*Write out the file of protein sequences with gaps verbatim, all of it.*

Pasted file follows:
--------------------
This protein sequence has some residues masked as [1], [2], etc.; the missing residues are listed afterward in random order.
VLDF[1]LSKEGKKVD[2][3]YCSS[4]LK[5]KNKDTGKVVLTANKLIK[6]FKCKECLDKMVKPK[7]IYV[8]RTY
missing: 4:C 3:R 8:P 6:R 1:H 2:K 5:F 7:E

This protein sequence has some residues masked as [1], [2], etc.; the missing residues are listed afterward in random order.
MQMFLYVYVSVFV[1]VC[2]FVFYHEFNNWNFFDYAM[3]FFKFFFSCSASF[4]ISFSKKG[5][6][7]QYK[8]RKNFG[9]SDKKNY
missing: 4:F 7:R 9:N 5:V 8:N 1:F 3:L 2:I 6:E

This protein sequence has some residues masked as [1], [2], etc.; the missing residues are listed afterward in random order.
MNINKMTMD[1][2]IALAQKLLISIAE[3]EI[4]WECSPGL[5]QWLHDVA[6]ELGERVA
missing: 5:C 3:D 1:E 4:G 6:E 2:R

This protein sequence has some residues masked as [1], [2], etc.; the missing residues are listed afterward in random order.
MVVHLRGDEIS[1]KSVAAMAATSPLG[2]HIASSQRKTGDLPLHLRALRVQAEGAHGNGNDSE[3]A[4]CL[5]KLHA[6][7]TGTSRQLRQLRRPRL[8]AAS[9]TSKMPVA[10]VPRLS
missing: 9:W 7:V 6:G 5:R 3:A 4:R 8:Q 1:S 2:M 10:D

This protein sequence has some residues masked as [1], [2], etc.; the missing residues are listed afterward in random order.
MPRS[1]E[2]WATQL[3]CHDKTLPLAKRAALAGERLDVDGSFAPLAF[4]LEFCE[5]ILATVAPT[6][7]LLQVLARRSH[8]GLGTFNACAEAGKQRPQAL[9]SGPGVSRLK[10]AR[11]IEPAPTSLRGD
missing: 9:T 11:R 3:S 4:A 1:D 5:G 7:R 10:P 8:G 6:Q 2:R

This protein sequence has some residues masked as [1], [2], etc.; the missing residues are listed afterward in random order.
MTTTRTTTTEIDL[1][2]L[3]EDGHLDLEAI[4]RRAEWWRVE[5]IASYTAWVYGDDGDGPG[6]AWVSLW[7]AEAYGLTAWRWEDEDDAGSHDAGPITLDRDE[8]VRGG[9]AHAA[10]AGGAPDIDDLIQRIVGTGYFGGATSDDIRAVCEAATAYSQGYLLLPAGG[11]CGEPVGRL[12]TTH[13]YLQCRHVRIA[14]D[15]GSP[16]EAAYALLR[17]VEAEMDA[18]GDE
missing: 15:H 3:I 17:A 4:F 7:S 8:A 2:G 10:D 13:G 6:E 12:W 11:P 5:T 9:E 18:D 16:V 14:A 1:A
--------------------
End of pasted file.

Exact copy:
This protein sequence has some residues masked as [1], [2], etc.; the missing residues are listed afterward in random order.
VLDF[1]LSKEGKKVD[2][3]YCSS[4]LK[5]KNKDTGKVVLTANKLIK[6]FKCKECLDKMVKPK[7]IYV[8]RTY
missing: 4:C 3:R 8:P 6:R 1:H 2:K 5:F 7:E

This protein sequence has some residues masked as [1], [2], etc.; the missing residues are listed afterward in random order.
MQMFLYVYVSVFV[1]VC[2]FVFYHEFNNWNFFDYAM[3]FFKFFFSCSASF[4]ISFSKKG[5][6][7]QYK[8]RKNFG[9]SDKKNY
missing: 4:F 7:R 9:N 5:V 8:N 1:F 3:L 2:I 6:E

This protein sequence has some residues masked as [1], [2], etc.; the missing residues are listed afterward in random order.
MNINKMTMD[1][2]IALAQKLLISIAE[3]EI[4]WECSPGL[5]QWLHDVA[6]ELGERVA
missing: 5:C 3:D 1:E 4:G 6:E 2:R

This protein sequence has some residues masked as [1], [2], etc.; the missing residues are listed afterward in random order.
MVVHLRGDEIS[1]KSVAAMAATSPLG[2]HIASSQRKTGDLPLHLRALRVQAEGAHGNGNDSE[3]A[4]CL[5]KLHA[6][7]TGTSRQLRQLRRPRL[8]AAS[9]TSKMPVA[10]VPRLS
missing: 9:W 7:V 6:G 5:R 3:A 4:R 8:Q 1:S 2:M 10:D

This protein sequence has some residues masked as [1], [2], etc.; the missing residues are listed afterward in random order.
MPRS[1]E[2]WATQL[3]CHDKTLPLAKRAALAGERLDVDGSFAPLAF[4]LEFCE[5]ILATVAPT[6][7]LLQVLARRSH[8]GLGTFNACAEAGKQRPQAL[9]SGPGVSRLK[10]AR[11]IEPAPTSLRGD
missing: 9:T 11:R 3:S 4:A 1:D 5:G 7:R 10:P 8:G 6:Q 2:R

This protein sequence has some residues masked as [1], [2], etc.; the missing residues are listed afterward in random order.
MTTTRTTTTEIDL[1][2]L[3]EDGHLDLEAI[4]RRAEWWRVE[5]IASYTAWVYGDDGDGPG[6]AWVSLW[7]AEAYGLTAWRWEDEDDAGSHDAGPITLDRDE[8]VRGG[9]AHAA[10]AGGAPDIDDLIQRIVGTGYFGGATSDDIRAVCEAATAYSQGYLLLPAGG[11]CGEPVGRL[12]TTH[13]YLQCRHVRIA[14]D[15]GSP[16]EAAYALLR[17]VEAEMDA[18]GDE
missing: 15:H 3:I 17:A 4:F 7:S 8:A 2:G 10:D 13:G 6:E 12:W 11:P 5:T 9:E 18:D 16:V 14:A 1:A